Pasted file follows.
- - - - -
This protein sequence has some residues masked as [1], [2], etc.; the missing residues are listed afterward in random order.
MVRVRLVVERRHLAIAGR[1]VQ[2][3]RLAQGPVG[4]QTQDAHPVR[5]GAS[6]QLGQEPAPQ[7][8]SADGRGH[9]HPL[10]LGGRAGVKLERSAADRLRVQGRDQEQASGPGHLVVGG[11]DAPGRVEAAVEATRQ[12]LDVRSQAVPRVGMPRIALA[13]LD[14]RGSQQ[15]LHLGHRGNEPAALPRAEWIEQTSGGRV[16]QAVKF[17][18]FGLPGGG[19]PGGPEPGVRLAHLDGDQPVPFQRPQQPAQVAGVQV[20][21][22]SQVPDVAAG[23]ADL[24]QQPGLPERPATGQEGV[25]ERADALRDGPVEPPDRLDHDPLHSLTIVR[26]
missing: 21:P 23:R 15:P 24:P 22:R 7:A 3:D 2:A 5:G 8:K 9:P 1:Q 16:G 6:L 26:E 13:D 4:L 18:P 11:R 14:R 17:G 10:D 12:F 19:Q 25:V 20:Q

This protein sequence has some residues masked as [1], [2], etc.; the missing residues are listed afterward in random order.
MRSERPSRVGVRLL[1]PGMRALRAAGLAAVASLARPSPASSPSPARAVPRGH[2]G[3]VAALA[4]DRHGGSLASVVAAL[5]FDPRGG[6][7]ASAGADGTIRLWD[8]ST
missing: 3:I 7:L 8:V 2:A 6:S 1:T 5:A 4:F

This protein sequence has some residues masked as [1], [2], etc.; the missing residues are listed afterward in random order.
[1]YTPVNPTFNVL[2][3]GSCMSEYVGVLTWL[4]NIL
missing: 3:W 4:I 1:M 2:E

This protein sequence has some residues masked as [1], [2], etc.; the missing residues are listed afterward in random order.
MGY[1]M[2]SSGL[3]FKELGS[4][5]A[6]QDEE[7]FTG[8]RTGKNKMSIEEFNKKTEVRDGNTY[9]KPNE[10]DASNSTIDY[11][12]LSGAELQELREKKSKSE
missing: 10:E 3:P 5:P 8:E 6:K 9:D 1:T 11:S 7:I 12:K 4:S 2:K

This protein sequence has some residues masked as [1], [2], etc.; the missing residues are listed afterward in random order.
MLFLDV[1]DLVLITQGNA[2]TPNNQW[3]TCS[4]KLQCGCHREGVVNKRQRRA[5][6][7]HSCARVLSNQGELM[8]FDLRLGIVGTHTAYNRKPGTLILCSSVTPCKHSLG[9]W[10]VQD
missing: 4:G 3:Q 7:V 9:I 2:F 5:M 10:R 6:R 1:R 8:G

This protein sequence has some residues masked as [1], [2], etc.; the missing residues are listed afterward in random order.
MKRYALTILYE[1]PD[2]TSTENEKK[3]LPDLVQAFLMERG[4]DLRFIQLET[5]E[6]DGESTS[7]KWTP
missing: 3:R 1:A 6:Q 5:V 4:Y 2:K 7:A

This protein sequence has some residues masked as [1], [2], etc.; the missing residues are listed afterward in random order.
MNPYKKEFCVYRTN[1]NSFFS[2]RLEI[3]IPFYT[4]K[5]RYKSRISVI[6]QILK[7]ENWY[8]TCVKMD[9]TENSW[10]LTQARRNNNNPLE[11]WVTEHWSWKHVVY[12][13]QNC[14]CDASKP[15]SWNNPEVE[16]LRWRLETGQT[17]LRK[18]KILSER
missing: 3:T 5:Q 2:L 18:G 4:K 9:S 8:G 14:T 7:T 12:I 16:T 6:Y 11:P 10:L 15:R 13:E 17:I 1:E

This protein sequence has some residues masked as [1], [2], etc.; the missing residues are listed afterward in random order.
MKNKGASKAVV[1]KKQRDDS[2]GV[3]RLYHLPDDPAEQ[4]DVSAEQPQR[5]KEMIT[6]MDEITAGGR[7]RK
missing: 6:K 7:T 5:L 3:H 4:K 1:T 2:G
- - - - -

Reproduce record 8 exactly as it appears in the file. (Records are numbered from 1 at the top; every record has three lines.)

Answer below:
This protein sequence has some residues masked as [1], [2], etc.; the missing residues are listed afterward in random order.
MKNKGASKAVV[1]KKQRDDS[2]GV[3]RLYHLPDDPAEQ[4]DVSAEQPQR[5]KEMIT[6]MDEITAGGR[7]RK
missing: 6:K 7:T 5:L 3:H 4:K 1:T 2:G